Having a beach house sounds like a dream, but dealing with hurricane season is always a risk you'll take. The damage that some coastal homes take during a storm is unfortunate and many times unpreventable. Fear no more because Canadian construction firm JD Composites has created the house that can pretty much withstand anything while simultaneously utilizing plastic waste. It's made from recycled water bottles-- talk about green technology and recycled building material!
The real estate company is based in Nova Scotia and run by Joel German and David Saulnier, who recently made a first-of-its-kind house created from over 600,000 recycled plastic bottles. The bottles were essentially melted into polyethylene terephthalate and used to create wall panels. The panels are roughly 5.9 inches thick to create the ultimate eco-friendly use of recycled materials. To say that those panels are strong and durable is an understatement.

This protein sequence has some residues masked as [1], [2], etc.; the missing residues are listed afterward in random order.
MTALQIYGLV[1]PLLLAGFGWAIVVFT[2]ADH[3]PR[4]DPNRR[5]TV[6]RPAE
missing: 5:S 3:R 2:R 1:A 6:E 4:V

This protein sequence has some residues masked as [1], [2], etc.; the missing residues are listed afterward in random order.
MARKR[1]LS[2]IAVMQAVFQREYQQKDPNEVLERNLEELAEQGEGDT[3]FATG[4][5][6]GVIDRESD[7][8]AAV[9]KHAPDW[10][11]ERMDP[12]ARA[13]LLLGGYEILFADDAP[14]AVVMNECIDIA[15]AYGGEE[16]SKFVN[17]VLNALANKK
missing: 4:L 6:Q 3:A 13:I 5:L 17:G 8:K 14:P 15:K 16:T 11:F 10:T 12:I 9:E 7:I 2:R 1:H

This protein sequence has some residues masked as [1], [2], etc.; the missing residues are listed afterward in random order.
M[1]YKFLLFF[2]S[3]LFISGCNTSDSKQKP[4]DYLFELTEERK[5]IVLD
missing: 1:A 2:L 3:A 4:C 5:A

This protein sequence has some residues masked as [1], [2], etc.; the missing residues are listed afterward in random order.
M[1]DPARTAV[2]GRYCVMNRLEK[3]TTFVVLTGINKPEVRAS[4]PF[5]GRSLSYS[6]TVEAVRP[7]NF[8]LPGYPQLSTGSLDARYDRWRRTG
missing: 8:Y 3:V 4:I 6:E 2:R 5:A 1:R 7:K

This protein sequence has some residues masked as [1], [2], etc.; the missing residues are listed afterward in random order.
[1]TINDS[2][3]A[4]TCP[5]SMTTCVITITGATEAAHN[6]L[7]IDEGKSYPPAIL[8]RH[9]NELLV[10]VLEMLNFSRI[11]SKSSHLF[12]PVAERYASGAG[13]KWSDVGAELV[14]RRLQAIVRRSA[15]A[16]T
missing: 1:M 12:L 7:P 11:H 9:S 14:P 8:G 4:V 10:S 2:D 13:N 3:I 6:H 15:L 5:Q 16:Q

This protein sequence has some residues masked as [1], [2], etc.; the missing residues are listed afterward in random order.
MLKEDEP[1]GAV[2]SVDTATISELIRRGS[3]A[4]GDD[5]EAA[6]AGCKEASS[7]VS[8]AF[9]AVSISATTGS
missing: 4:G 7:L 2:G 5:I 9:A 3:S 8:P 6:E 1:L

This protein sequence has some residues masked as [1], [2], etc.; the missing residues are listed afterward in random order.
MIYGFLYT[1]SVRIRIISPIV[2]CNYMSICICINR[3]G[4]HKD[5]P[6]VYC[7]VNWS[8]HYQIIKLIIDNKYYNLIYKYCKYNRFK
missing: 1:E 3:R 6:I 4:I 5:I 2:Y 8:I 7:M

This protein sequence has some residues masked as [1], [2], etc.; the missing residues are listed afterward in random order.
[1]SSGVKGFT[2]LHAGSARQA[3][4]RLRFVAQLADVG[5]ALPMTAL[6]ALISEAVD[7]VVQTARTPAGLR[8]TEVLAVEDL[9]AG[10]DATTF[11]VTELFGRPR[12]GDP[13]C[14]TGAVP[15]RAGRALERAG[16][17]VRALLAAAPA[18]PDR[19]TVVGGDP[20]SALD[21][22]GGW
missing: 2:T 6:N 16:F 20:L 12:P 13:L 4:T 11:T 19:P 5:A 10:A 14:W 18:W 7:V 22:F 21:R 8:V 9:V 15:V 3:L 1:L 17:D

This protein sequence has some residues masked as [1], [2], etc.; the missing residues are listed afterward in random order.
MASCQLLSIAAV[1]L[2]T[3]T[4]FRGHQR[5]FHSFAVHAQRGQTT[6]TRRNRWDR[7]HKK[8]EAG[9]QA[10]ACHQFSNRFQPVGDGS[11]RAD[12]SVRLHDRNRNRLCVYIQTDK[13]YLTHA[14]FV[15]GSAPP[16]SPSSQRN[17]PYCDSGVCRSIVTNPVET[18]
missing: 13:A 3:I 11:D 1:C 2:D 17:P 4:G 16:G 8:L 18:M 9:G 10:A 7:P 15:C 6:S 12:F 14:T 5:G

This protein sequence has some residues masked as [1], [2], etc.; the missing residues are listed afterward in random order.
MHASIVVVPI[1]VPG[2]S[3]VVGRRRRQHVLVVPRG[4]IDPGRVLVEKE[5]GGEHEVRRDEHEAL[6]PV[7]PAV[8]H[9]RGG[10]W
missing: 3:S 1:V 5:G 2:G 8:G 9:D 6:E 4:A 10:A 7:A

The energy-efficient and hurricane-proof bottle house withstood heavy testing of the elements to see how much it could endure in a terrible storm. With no damage, they were able to stand up against 326-mph winds, which is even more powerful than a Category 5 storm. This hurricane-resistant home could be a huge game-changer. The hope of German and Saulnier is that they can expand their home models to act as future disaster relief shelters. The recycled materials are also resistant to mildew and termites -- another definite plus. They really made good use of plastic, didn't they?
The three-bedroom house is located along the Meteghan River in Nova Scotia. With 2,000 square feet and plenty of living space, what's not to like about this one-of-a-kind property? Talk about a new dream home, especially in a hurricane-prone region.
Oh, and did we mention it's absolutely beautiful inside?
It will definitely be exciting to see what else JD Composites does with their business and how this revolutionary new model will change how people are able to live safely year-round on the beach.
This story first ran in 2019.